is a term used to describe an English
sentence structure referring to the future
, making use of the verb phrase to be going to
. Most other languages
use the same sort of structure to form a future tense.
The going to
future originated by the extension of the spatial sense of the verb 'go' to a temporal sense (a common change - the same phenomenon can be seen in the preposition before
). The original construction involved physical movement with an intention, such as I am going [outside] to harvest the crop
. The location later became unnecessary, and the expression was reinterpreted to represent a near future.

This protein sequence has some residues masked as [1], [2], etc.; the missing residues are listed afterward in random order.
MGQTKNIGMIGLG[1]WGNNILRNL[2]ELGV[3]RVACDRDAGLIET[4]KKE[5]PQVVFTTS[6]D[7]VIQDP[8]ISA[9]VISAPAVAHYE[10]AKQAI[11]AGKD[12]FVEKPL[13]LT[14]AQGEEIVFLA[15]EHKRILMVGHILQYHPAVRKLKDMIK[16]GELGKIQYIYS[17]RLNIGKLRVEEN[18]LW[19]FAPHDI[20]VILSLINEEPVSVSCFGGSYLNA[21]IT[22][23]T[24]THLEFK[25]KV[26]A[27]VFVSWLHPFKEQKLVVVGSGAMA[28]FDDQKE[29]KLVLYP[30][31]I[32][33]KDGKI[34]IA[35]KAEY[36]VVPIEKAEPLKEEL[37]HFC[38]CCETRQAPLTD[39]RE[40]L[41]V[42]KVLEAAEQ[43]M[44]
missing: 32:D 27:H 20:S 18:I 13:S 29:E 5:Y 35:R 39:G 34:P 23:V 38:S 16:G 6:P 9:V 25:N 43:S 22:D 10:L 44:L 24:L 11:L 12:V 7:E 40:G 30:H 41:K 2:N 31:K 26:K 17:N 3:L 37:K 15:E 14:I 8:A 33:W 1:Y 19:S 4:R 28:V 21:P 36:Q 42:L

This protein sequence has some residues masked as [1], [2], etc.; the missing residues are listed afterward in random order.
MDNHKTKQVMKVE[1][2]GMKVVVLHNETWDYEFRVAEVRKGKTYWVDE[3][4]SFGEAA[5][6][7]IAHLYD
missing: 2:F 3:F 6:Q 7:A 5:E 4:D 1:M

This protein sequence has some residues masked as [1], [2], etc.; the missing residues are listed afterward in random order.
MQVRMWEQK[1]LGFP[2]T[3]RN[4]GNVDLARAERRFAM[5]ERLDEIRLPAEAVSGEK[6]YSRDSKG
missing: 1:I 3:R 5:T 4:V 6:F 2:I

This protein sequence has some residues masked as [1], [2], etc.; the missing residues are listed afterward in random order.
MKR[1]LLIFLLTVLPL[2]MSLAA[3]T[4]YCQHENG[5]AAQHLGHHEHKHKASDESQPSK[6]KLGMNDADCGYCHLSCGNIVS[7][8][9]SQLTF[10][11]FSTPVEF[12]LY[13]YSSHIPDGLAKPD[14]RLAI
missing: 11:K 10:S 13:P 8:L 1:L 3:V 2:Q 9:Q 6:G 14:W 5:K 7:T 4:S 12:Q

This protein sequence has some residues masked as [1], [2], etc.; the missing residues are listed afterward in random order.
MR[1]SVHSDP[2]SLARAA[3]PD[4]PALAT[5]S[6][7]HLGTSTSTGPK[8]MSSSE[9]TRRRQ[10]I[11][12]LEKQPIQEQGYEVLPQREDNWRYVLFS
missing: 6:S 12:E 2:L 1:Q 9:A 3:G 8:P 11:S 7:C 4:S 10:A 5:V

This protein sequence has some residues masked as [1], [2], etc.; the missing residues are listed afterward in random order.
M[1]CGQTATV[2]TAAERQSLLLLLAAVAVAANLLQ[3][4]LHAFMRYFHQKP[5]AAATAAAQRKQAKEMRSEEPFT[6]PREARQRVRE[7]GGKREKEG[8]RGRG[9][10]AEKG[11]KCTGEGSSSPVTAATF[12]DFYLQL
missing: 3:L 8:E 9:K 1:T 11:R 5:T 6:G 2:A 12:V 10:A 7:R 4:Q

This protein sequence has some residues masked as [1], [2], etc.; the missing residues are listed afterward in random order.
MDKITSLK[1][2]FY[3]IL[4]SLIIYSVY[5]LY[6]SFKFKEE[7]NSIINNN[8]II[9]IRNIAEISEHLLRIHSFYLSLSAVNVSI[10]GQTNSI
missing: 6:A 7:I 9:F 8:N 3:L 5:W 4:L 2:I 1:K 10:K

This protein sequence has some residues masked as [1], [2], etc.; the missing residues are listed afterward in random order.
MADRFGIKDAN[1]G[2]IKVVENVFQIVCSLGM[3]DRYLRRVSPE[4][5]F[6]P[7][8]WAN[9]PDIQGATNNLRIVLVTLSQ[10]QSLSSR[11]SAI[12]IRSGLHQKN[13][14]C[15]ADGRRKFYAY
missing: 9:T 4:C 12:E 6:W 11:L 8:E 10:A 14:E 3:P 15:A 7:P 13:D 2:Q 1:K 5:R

The colloquial form gonna is a relaxed pronunciation of going to. For example, "This is gonna be awesome!". This now forms a clear separation of the locative and temporal senses of the expression: while "I am gonna swim" is syntactically similar, a sentence like "I am gonna the beach" is not.
subject + be
(in the proper form for the subject) + going to
+ verb + any other information
Going-to future is used when the speaker wishes to express certainty about the future based on evidence or fact from the present or the speaker's opinion: "If you do not stop, you are going to
be caught by the police and hauled back to jail." "Our houses are going to
be swept away by the impending storm." (Here, will
can be substituted for going to
without changing the sentences' meaning.)